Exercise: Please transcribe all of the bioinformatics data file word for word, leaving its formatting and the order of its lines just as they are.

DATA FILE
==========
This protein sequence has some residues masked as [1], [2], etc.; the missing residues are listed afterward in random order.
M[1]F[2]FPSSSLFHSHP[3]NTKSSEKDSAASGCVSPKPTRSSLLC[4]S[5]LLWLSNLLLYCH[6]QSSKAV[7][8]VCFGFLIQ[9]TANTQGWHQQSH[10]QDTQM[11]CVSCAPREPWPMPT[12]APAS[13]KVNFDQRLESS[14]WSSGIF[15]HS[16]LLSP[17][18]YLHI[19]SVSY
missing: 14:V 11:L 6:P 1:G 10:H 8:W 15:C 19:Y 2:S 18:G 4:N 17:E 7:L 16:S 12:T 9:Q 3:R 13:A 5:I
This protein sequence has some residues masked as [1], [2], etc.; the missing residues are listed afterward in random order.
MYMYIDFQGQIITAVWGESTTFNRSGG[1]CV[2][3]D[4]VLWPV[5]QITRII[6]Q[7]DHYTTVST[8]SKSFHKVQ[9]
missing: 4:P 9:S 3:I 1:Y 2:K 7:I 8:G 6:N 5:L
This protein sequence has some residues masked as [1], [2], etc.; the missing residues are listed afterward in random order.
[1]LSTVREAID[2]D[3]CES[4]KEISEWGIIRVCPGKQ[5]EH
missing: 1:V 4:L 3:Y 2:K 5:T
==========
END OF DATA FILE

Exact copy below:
This protein sequence has some residues masked as [1], [2], etc.; the missing residues are listed afterward in random order.
M[1]F[2]FPSSSLFHSHP[3]NTKSSEKDSAASGCVSPKPTRSSLLC[4]S[5]LLWLSNLLLYCH[6]QSSKAV[7][8]VCFGFLIQ[9]TANTQGWHQQSH[10]QDTQM[11]CVSCAPREPWPMPT[12]APAS[13]KVNFDQRLESS[14]WSSGIF[15]HS[16]LLSP[17][18]YLHI[19]SVSY
missing: 14:V 11:L 6:P 1:G 10:H 8:W 15:C 19:Y 2:S 18:G 4:N 17:E 7:L 16:S 12:T 9:Q 3:R 13:A 5:I
This protein sequence has some residues masked as [1], [2], etc.; the missing residues are listed afterward in random order.
MYMYIDFQGQIITAVWGESTTFNRSGG[1]CV[2][3]D[4]VLWPV[5]QITRII[6]Q[7]DHYTTVST[8]SKSFHKVQ[9]
missing: 4:P 9:S 3:I 1:Y 2:K 7:I 8:G 6:N 5:L
This protein sequence has some residues masked as [1], [2], etc.; the missing residues are listed afterward in random order.
[1]LSTVREAID[2]D[3]CES[4]KEISEWGIIRVCPGKQ[5]EH
missing: 1:V 4:L 3:Y 2:K 5:T